It is arguable that nothing has shaken up the investment and funding world lately more than crowdfunding. If you’ve never heard the term, you’re not alone, but crowdfunding is making waves by helping entrepreneurs, artists, inventors and startups find funding for their ventures without using traditional investment channels such as venture capital, angel investment or bank of mom and dad while in the early stage growth phase.
In fact crowdfunding is so disruptive that Obama recently signed the JOBS act (here’s a break down at Mashable).
Right now may be a great time to get your product development, prototype or other startup expenses covered via crowdfunding.
Below is a list of some of the top crowdfunding sites. They’re all different and seem to target a different type of entrepreneur, some are for creatives looking to launch a music career, others are for inventors with a product idea.
As always, read the fine print when signing on the dotted line with any of the following sites or other crowdfunding sites. We recommend going with a reputable site with a history and success stories. Good luck!
Kickstarter For entrepreneurs, innovators, artists and the like. If you need funding for you project, Kickstarter is a great place to watch, learn and participate. With a lot of successful projects, there are some great examples on how to inspire a community to support your vision. Also, don’t be afraid to reach out and contact folks who have posted on Kickstarter, they are often more than willing to offer advice and help.The fees are in the fine print 5% + transaction fees, but basically, you must reach your set goal to get funded.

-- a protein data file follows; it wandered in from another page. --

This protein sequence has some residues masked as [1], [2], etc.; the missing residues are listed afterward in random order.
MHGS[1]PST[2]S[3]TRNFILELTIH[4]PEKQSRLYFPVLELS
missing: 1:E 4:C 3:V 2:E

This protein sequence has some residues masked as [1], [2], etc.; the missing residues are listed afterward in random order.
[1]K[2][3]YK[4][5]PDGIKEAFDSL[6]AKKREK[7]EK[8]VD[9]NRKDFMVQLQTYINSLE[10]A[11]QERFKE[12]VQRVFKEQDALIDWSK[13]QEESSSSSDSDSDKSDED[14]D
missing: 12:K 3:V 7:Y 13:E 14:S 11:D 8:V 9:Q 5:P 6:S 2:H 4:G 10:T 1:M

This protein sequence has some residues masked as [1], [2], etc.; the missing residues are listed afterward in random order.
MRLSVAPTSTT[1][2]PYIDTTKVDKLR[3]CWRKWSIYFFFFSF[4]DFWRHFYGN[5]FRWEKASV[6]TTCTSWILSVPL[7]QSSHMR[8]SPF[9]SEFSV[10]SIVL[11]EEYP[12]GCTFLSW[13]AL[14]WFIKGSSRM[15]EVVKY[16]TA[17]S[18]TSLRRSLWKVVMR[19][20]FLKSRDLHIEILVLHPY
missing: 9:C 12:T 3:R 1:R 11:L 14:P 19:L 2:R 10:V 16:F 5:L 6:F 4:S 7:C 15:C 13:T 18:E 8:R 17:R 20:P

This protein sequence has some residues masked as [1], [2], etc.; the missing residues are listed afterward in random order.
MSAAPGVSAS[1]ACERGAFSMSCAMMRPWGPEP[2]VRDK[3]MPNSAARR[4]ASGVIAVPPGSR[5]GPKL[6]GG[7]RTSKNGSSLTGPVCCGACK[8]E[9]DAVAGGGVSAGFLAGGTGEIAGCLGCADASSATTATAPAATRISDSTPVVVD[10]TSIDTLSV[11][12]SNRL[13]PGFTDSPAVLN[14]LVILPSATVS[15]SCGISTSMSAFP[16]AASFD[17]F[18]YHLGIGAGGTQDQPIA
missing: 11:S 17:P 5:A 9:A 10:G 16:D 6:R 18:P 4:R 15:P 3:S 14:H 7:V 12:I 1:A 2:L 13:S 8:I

An example of kickstarter success on Designboom.com
Indiegogo The platform is as simple as Kickstarter. As they say on their site “Create Your Campaign” “Gain global exposure” and “Get Inspired”. The fees vary from 4% to 9% based on the success of your project and a few variables like credit card processing fees. Indiegogo also coins itself as the worlds largest global funding platform.
Interesting factoid – the movie “Bully” received some funding from a campaign on Indiegogo
Other projects of indiegogo.com fame? How about the Luminaid
Rockethub “RocketHub is a launchpad and community for independent artists and entrepreneurs” as it states on their site.
Two notable advantages of Rockethub – Internationally based and they accept money from around the world.
“Extra Credits” set a goal to raise $15,000 through Rockethub.com and has already raised $103,814.
Crowdtilt has a slightly different model called group funding. Watch the video on the homepage for a very quick and simple description. Crowdtilt is focused less on the Entrepreneur / selling an idea and more focused on managing money collected for anything like group funded birthday gifts. Where crowdtilt may be advantageous is for those individuals that have a strong and large social network group. Don’t count Crowdtilt out for your entrepreneurial product ideas, just be aware that it appears to cater more to smaller one off funding purposes than a fundraising tool with incentives for contributors. Crowdtilt was birthed from the Ycombinator incubator and is quickly picking up steam.
Have your own experience with crowdfunding? We’d love to hear about it! Leave a comment.
The Patents and Prototypes Team